Before a Manitoba court named him Canada's first ever transgender judge, Kael McKenzie did his homework. In submitting his application, he knew he could make history — but that didn't prepare him for the deluge of media attention that came with the appointment.
Since he got the job last Thursday, the 44-year-old former lawyer and longtime LGBTQ rights advocate has made national headlines.
"I've never really set out to be a committee leader, or a role model or a trailblazer," he told VICE News. "I've tried always to just do the right things, and that's how I've led my life. And that's what I hope I can continue to do."
His appointment comes at the end of a year that has seen both strides toward trans acceptance and higher rates of violence toward trans people worldwide.
This year, Canada stopped requiring proof of sex reassignment surgery to change someone's gender on their passport, the US Military approved hormone therapy for Chelsea Manning, and Caitlyn Jenner came out as a trans woman on the cover of Vanity Fair, further spurring an ongoing conversation about trans identity.
Also in 2015, however, there were more transgender homicide victims in the US than any other year on record, according to a Human Rights Campaign report, and 90 reported murders of trans people worldwide, according to a Transgender Day of Remembrance site that tracks their deaths. And a study this year from Western University, in Ontario, found that, in Canada, 35 percent of trans people contemplated killing themselves over a year-long period, with 11 percent attempting suicide.
2015 has also seen a number of firsts for the trans community worldwide: Turkey opened its first shelter for trans people, India elected the country's first trans mayor, and of course McKenzie was appointed as a judge in Canada.
Before he began his legal career, McKenzie's experience in the military was pivotal in his decision to advocate for trans rights. He was 18 years old at the time, and publicly presented as a lesbian, though he privately identified as a man.
"When I was in the Canadian Forces, I was in during a time that was before sexual orientation had been added as a [form of] discrimination, and it was around that time that I really started to understand what some of the issues involving the LGBT community were."
"There was just a general sense of fear that you could be in trouble just for being who you are," he said.
In the Forces, he became involved with a committee for LGBTQ rights. Later, at the University of Manitoba, he helped out with a project that created LGBTQ safe spaces. And while with the Canadian Bar Association, he co-chaired the gender and sexual orientation conference.
McKenzie also advocated for Bill 18, which allowed Manitoba high school students to form gay-straight alliances. The bill passed in September, angering some religious groups who said it infringed on religious freedoms.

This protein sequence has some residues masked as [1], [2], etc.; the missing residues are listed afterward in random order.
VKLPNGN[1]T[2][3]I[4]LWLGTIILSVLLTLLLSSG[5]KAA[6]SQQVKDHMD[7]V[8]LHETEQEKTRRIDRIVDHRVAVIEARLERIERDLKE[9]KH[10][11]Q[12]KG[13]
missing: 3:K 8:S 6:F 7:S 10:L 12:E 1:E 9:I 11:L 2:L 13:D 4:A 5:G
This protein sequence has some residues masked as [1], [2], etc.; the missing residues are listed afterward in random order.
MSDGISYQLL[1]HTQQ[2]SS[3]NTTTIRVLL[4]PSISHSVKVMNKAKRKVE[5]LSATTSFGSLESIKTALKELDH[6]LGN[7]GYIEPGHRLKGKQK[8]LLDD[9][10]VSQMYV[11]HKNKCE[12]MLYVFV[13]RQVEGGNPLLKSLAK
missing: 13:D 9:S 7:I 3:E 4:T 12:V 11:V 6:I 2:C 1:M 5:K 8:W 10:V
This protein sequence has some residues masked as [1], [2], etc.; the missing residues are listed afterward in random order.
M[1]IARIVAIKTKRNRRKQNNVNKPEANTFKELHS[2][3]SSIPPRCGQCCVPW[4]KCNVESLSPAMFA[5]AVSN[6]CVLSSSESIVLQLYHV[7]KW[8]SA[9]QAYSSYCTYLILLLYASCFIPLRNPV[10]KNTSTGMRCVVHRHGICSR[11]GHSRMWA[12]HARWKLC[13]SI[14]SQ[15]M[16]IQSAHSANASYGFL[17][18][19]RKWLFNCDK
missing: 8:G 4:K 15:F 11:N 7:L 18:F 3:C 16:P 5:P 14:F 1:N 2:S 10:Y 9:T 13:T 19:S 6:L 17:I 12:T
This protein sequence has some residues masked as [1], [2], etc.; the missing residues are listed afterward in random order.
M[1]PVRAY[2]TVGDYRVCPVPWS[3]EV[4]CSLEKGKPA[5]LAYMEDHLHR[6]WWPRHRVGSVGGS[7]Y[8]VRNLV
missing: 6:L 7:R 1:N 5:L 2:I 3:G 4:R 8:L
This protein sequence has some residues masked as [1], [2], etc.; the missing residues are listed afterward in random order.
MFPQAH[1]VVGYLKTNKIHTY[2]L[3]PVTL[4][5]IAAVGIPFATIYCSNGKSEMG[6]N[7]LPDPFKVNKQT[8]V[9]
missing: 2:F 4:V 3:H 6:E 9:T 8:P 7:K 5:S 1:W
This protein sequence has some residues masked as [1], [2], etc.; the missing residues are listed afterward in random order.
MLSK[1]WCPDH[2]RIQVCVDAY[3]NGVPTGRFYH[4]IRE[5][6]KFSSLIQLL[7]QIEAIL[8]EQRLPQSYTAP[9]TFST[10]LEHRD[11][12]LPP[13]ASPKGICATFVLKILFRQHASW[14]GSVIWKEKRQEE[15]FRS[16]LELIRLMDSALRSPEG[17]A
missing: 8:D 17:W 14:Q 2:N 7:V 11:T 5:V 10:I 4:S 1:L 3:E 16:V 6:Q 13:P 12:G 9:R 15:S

"Maybe that was the start of when I knew I had to do something more," he said of his time in the Forces, "but honestly I can't say I really set out to be an activist."
'There was just a general sense of fear that you could be in trouble just for being who you are.'
McKenzie didn't transition until after he became a lawyer.
It was in 2011 or 2012 when McKenzie announced his trans identity. He can't be sure of the year as these things often take time.
"It was becoming a lawyer that solidified that I needed to do something about it," he said.
The masculine military atmosphere meant he didn't need to wear feminine clothing, but when he attended law school he felt added pressure to conform to what is expected of women.
"I couldn't do it anymore, it had to be done."
He was working at a small firm in Winnipeg when he made the decision and he remembers the partner's response: "You know Kael, I don't care if you're green as long as you're a good lawyer."
There were no hiccups. The firm sent out letters to McKenzie's clients and all of them were supportive.
"It was very fortunate I could transition in the legal community and have such a positive experience with it."
McKenzie noted that the bench is supposed to reflect the people appearing before it.
"Diversity is valued," Manitoba's attorney general Gord Mackintosh, who appointed McKenzie, told CTV, "along with the other qualifications for advancement to the bench. We had a number of qualified candidates. The fact that Kael is also transgender is exciting."
"I really hope that it's not lost that I didn't get appointed just because I'm trans. It was certainly a meritorious appointment," McKenzie said. "I just happen to be the first trans judge."
"My hope is that one day this is not going to be newsworthy, and that when judges are appointed who happen to be transgender, it's going to be regular everyday occurrences, the same as any other marginalized group or equity group."
Follow Hilary Beaumont on Twitter: @hilarybeaumont